Many companies have already figured out that they need lower priced options at the base of the pyramid to build their audience (this is the whole premise of “content marketing”). The real opportunity comes from finding that premium offering at the tip of the pyramid. When done correctly, you’ll find a significant increase in your profitability.
How to Upsell Using a Product Pyramid
Building the product pyramid is just the beginning. Once you have a slate of offerings, it’s time to focus on upselling.
Because customers are unlikely to take the leap directly from free to premium products, it helps to view the pyramid as an upward path for your customer journey. Make any initial barriers to making that first purchase relatively low — wow them, impress them, give them what they want. Then you’ll see them move up the pyramid.
The key to creating gradual movement from, say, casual blog reader to ardent fan is to leverage your customer data and target your marketing accordingly. If someone regularly opens newsletters to your free blog content, and they have on several occasions clicked through to a landing page for a course that covers a more in-depth look at that topic without making a purchase, perhaps there is a barrier in their way. By watching your data, you know they are interested and ready. You simply need to guide them to purchase.
For the whole pyramid to work, you have to treat the members at the top like royalty! Don’t forget they’re the one giving you ideas for product innovation, content topics, and user experience enhancements. They’re also your sales and marketing team — favorable word of mouth is invaluable.
For more information on how to get started, strategies for upselling your whales, plus product ideas to help you structure every tier of your pyramid, order your copy of my book: A Member Is Worth a Thousand Visitors: A Proven Method For Making More Money Online.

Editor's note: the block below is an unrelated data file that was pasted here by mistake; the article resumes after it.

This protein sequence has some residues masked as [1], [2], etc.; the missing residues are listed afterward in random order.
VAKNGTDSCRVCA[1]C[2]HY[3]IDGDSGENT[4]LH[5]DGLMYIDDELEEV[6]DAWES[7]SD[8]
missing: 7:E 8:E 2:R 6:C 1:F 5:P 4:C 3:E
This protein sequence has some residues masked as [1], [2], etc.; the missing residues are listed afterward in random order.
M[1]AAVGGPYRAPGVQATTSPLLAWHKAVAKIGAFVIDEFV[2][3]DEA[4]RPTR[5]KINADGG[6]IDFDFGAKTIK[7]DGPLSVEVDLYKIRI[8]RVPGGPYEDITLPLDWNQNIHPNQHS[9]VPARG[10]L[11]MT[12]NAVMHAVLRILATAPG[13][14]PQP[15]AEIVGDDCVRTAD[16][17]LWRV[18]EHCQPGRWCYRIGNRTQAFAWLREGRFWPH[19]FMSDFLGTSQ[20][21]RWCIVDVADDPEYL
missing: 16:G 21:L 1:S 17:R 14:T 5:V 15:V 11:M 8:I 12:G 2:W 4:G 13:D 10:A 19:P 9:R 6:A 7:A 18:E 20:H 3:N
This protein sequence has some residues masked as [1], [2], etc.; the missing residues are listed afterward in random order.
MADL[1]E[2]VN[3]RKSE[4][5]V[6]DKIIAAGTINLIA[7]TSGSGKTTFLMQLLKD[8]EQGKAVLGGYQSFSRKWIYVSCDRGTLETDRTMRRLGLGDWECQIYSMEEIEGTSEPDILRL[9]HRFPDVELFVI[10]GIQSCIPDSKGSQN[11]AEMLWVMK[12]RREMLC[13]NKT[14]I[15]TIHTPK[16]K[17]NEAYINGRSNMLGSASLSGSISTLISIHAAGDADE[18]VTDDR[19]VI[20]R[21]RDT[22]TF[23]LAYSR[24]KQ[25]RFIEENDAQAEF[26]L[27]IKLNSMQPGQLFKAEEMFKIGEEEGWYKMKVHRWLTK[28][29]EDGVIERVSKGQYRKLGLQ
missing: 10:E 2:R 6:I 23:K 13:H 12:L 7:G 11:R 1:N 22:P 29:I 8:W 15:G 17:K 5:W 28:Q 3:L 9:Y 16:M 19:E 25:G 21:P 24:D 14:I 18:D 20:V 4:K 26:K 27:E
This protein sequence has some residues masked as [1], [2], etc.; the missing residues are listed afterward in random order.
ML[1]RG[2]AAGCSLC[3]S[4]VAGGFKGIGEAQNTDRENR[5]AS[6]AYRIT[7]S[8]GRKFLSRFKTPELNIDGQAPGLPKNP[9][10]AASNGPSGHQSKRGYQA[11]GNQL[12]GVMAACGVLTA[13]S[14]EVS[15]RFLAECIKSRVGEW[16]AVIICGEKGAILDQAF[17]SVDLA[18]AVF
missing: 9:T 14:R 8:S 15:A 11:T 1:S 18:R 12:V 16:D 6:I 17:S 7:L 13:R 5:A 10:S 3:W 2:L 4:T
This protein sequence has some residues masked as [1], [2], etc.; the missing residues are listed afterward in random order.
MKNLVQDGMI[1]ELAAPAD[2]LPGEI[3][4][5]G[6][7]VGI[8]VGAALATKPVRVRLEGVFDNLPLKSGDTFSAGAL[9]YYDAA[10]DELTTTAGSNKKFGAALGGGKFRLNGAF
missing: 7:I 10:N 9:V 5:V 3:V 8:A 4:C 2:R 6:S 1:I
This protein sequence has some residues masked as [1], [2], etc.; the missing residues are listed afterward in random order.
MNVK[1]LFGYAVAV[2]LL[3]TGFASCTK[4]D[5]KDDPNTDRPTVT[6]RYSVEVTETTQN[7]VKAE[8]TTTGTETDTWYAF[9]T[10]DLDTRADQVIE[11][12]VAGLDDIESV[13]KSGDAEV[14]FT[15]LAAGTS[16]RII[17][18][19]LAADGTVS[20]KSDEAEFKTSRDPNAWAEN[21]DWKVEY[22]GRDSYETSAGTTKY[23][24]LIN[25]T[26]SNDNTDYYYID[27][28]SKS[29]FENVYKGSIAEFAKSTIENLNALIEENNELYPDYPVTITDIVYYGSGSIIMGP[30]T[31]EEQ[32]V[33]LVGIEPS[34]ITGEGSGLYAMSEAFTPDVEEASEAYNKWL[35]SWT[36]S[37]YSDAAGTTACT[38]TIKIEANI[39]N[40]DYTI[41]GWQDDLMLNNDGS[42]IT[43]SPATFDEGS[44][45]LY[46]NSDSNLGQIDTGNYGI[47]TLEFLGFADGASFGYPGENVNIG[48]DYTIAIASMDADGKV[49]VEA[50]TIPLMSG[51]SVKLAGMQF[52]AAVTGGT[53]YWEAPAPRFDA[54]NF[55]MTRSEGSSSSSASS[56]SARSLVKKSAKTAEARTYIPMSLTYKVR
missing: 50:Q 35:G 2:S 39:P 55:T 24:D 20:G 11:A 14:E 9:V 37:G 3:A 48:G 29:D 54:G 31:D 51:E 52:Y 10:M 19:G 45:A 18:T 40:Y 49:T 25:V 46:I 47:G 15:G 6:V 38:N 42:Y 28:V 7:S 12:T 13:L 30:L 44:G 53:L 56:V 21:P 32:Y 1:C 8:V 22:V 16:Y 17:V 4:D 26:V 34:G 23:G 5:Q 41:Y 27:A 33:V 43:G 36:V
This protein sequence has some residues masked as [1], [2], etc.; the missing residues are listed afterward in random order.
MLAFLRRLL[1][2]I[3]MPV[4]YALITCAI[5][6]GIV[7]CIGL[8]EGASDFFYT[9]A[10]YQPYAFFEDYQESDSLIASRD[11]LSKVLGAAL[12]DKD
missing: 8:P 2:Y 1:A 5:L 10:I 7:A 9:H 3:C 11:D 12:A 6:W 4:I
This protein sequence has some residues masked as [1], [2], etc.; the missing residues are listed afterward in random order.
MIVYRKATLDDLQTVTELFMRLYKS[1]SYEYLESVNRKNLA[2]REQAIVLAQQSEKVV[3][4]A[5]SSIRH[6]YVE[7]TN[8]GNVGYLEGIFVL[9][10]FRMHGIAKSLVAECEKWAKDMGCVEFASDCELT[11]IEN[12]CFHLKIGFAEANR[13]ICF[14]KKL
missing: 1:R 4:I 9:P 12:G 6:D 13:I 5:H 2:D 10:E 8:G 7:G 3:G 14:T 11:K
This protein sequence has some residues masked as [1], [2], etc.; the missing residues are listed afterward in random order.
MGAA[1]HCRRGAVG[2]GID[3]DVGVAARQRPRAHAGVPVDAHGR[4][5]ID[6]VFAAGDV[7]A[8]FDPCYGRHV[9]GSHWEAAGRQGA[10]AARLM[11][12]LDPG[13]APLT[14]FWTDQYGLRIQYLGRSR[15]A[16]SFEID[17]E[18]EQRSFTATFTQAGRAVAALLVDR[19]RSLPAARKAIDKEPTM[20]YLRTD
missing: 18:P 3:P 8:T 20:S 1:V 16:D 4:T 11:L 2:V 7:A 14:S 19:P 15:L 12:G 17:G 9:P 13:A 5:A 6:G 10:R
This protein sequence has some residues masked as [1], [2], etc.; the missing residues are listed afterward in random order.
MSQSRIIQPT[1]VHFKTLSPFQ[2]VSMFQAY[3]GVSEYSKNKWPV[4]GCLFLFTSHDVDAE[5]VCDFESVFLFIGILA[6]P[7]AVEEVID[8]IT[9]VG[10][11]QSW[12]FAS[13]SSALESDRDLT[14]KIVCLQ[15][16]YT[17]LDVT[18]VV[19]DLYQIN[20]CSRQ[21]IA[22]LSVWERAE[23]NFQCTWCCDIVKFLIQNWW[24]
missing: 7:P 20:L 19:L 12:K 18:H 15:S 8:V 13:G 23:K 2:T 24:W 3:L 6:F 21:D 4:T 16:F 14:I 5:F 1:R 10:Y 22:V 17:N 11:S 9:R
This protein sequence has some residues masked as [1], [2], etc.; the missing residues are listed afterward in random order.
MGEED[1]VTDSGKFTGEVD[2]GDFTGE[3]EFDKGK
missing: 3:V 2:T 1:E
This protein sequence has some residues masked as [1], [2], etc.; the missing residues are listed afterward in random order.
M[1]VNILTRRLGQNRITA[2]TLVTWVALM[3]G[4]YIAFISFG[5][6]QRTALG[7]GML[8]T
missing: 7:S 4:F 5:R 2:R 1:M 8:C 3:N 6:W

About the Sterling Woods Group, LLC
The Sterling Woods Group’s mission is to help clients make sense of their data to build deeper relationships with their best customers, launch new products and membership programs, and execute smarter marketing strategies.
We use a hypothesis-driven, data supported methodology to discover your “spin”—a simple insight that no one else is paying attention to. Then, we help you assemble the right technologies, marketing plans, and resources to seize this opportunity.
About the Author
Rob Ristagno, founder and CEO of the Sterling Woods Group, previously served as a senior executive at several digital media and e-commerce businesses, including as COO of America’s Test Kitchen. Throughout his career, his focus has been on embracing technology and analytics to spur strategic development and growth.
At the Sterling Woods Group, he and the team are passionate about helping clients understand their best customers through data, and developing products and membership programs that exceed expectations – and generate impressive revenues.
Committed to spreading this message, Rob is the author of A Member is Worth a Thousand Visitors and is a regular keynote speaker at conferences around the world. He has been featured on ABC, NBC, CBS, Fox, and Digiday.
He holds degrees from the Harvard Business School and Dartmouth College and has taught at both Harvard and Boston College.